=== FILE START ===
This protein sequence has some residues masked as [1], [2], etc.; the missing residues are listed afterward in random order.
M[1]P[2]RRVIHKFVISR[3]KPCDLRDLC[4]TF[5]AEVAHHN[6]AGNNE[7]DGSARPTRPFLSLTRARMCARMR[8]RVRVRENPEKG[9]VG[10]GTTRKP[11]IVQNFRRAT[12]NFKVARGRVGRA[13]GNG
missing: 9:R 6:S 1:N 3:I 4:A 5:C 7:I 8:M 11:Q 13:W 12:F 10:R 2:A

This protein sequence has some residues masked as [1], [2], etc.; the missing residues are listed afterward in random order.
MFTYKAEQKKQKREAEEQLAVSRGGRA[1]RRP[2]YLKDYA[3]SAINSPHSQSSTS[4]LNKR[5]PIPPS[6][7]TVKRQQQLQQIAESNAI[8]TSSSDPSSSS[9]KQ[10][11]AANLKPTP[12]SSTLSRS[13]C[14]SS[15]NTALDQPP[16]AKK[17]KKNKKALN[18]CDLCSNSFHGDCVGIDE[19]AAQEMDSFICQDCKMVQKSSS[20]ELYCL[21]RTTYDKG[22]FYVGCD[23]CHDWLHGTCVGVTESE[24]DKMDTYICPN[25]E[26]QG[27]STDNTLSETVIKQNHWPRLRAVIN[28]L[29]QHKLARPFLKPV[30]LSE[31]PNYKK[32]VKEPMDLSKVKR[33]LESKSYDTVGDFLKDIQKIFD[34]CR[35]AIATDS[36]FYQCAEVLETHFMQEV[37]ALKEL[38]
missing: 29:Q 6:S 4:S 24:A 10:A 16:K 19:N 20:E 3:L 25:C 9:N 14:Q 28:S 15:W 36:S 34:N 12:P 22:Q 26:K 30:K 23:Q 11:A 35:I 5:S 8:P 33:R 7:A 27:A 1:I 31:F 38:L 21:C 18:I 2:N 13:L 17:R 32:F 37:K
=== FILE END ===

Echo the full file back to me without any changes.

This protein sequence has some residues masked as [1], [2], etc.; the missing residues are listed afterward in random order.
M[1]P[2]RRVIHKFVISR[3]KPCDLRDLC[4]TF[5]AEVAHHN[6]AGNNE[7]DGSARPTRPFLSLTRARMCARMR[8]RVRVRENPEKG[9]VG[10]GTTRKP[11]IVQNFRRAT[12]NFKVARGRVGRA[13]GNG
missing: 9:R 6:S 1:N 3:I 4:A 5:C 7:I 8:M 11:Q 13:W 12:F 10:R 2:A

This protein sequence has some residues masked as [1], [2], etc.; the missing residues are listed afterward in random order.
MFTYKAEQKKQKREAEEQLAVSRGGRA[1]RRP[2]YLKDYA[3]SAINSPHSQSSTS[4]LNKR[5]PIPPS[6][7]TVKRQQQLQQIAESNAI[8]TSSSDPSSSS[9]KQ[10][11]AANLKPTP[12]SSTLSRS[13]C[14]SS[15]NTALDQPP[16]AKK[17]KKNKKALN[18]CDLCSNSFHGDCVGIDE[19]AAQEMDSFICQDCKMVQKSSS[20]ELYCL[21]RTTYDKG[22]FYVGCD[23]CHDWLHGTCVGVTESE[24]DKMDTYICPN[25]E[26]QG[27]STDNTLSETVIKQNHWPRLRAVIN[28]L[29]QHKLARPFLKPV[30]LSE[31]PNYKK[32]VKEPMDLSKVKR[33]LESKSYDTVGDFLKDIQKIFD[34]CR[35]AIATDS[36]FYQCAEVLETHFMQEV[37]ALKEL[38]
missing: 29:Q 6:S 4:S 24:A 10:A 16:K 19:N 20:E 3:L 25:C 9:N 14:Q 28:S 15:W 36:S 34:N 12:P 22:Q 26:K 30:K 23:Q 11:A 35:I 5:S 8:P 33:R 7:A 27:A 1:I 31:F 38:L 21:C 18:I 2:N 13:L 17:R 32:F 37:K